The back story for this particular video is as follows. On March 30, 1996, I made a short hike of about a mile and a third up the lower third of Surprise Canyon, on the western slopes of the Panamint Range, Inyo County, California. This canyon is just outside of Death Valley National Park. This canyon has running water running year round through the stretch shown, fed by substantial Limekiln Springs, and the canyon is a water wonderland. For those not familiar with the area, refer to the two maps. The first one shows the canyon in relation to the region, the other a close up of the canyon and the ghost town of Panamint City. The blue line in the close up image shows the route that was taken.
My next series of videos will be based on a trip in 2000 that I took with Lew Shorb. Lew is a board member here, as well as owner of the popular website http://www.ghosttownexplorers.org/ghost.htm
In breaking with my past habit of culling out historical sites and ghost towns and creating short videos dealing with these, I decided to keep the exploring part of Explore Forums in and create videos of each day of my travel and exploration, including our camps. Scenery, travel, camping ghost towns and wide open spaces.
Part one of this series, as well as subsequent videos, will all appear here within this same thread. Part I will start in my garage, where I was finishing up with the packing my truck. The following day, after work, I begin my travels to meet Lew Shorb at Rhyolite, Nevada ghost town.
Our three day, two night travels prowled about the "Nevada Triangle" section of northeastern Death Valley National Park; and will include such sites as:
1. The Las Vegas & Tonopah Railroad
2. Gold Bar
3. Phinney Mine
4. Strozzi Ranch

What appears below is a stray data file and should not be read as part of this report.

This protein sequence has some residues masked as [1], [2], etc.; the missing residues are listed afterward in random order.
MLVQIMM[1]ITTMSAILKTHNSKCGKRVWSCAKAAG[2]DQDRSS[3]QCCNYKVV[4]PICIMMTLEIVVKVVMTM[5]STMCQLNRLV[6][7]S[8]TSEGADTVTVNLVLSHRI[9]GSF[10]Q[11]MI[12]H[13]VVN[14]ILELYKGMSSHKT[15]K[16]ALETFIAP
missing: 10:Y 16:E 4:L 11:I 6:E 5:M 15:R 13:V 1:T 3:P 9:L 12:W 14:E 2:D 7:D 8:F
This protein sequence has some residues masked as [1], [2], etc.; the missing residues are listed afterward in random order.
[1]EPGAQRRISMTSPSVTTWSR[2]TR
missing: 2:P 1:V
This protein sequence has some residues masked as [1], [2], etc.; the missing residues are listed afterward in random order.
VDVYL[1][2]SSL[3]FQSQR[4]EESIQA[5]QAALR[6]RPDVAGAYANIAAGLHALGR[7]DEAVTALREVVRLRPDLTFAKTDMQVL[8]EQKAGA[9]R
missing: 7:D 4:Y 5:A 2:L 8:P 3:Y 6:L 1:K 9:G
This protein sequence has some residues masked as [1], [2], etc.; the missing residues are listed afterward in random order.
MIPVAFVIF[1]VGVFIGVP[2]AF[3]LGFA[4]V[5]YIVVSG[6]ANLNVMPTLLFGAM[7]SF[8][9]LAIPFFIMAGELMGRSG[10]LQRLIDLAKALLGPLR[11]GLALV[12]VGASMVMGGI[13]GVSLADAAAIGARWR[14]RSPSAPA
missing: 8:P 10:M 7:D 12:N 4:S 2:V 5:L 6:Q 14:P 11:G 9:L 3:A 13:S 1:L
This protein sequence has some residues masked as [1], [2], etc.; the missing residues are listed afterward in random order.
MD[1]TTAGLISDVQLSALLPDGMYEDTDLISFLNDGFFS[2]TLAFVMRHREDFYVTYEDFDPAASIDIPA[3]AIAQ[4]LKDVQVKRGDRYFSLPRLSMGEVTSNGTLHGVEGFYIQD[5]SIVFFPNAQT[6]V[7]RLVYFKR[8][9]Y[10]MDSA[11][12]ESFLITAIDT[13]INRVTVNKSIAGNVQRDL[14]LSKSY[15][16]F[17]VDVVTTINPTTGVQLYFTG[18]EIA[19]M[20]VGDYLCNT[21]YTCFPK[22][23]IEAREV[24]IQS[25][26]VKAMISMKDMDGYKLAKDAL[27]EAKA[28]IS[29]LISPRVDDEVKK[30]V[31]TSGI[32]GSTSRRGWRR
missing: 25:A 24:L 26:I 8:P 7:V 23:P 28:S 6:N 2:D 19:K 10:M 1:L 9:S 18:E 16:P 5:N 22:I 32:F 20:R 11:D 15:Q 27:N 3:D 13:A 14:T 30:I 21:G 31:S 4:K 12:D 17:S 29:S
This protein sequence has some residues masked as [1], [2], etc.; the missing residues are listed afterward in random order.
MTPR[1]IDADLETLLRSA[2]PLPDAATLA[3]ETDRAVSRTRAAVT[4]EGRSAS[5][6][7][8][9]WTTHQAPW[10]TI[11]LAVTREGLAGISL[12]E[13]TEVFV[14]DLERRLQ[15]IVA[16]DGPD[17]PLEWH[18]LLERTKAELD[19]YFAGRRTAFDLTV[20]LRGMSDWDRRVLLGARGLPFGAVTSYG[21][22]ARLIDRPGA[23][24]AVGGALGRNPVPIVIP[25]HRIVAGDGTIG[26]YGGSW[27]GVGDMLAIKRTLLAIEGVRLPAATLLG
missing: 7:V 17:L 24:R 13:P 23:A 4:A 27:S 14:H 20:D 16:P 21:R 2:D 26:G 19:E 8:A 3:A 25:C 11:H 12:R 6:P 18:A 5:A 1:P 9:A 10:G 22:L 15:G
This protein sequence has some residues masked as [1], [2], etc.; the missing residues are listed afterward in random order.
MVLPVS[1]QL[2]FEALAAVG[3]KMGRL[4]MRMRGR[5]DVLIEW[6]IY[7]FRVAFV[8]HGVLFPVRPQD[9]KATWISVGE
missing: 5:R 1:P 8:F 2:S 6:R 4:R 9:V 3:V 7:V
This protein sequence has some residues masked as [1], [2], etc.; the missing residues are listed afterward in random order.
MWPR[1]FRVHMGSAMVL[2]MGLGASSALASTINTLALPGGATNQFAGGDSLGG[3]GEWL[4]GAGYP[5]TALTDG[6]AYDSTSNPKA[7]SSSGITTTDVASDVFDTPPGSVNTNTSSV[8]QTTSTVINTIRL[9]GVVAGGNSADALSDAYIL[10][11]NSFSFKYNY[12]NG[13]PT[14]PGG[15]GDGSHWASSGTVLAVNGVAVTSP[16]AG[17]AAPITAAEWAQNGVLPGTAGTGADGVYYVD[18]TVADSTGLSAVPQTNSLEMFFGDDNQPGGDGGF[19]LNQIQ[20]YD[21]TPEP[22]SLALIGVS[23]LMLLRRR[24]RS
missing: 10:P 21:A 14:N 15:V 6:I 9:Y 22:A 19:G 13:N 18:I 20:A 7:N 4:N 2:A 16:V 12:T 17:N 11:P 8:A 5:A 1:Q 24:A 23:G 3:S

5. Currie Well (LV&T RR)
6. Mud Springs Summit (LV&T RR)
7. Happy Hooligan Mine
This video, that of March 30th and 31st, will start off this series; and is brief, only being 3:28 long. Nevada-Triangle_Shorb-2000_Part-1.wmv
So, below is my narrative of part one of this series to give full context of what is seen in the video. It will probably take longer to read than the video is long.
Exploration Field Trips:
May 1-3, 2000
Trip with Alan Patera and Alan Hensher into Death Valley
What do you do with three authors, two 4x4’s, two two-way radios, three cameras, and camping supplies? Send them to Death Valley, of course. For three days in the first week of May, 2000, fellow authors and historical researchers Alan Patera, Alan Hensher and myself explored Death Valley north and south.
Alan Patera writes and publishes the WESTERN PLACES series of monograph books. Alan Hensher has been published in several periodicals as well as authoring several books, centering primarily on the history of Mojave Desert sites.
Alan Patera, who hails from Oregon, came south to California and picked up Alan Hensher; then the two came my way. At the time I was living in Ridgecrest, California. After overnighting with my wife and I, the three of us took off for Death Valley. Alan was busy researching and photographing for a future edition of WESTERN PLACES, this time centering on the camps of the Funeral Range, which forms the eastern border of east central Death Valley. Circumstances and changes of our journey lead Alan to plant the seeds of two more future books, this time centering just outside the northernmost section of Death Valley.
Northern Nevada, Southwestern Idaho
(and a Blip of Southeastern Oregon Thrown in for Good Measure)
June 19 - 28, 2001
This is the trip that I consider to be my favorite trip I have ever undertaken. It had been in the planning stages since the previous December. Originally, quite a number of people were invited and had semi-committed themselves to come along. Over time, however, eventually the number of people whose semi-commitments became firm commitments to this trip narrowed to four. And I was one of them.
Below, a list of historic locations we visited – in the order that we visited them:
1. Bodie & Benton Railway, California.
2. Stillwater, Nevada.
3. White Cloud City (Coppereid), Nevada.
4. Unionville, Nevada.
5. Midas, Nevada.
6. Spring City, Nevada.
7. Paradise Valley, Nevada.
8. Buckskin, Nevada.
9. National, Nevada.
10. Delamar, Idaho.
11. Silver City, Idaho.
12. Rio Tinto, Nevada.
13. Pattsville, Nevada.
14. Aura, Nevada.
15. Cornucopia, Nevada.
16. Edgemont, Nevada (from a distance – on private property)
17. White Rock, Nevada (from a distance – on private property)
18. Tuscaurora, Nevada.
19. Dinner Station, Nevada.
20. Metropolis, Nevada.
21. Charleston, Nevada.
22. Jarbidge, Nevada.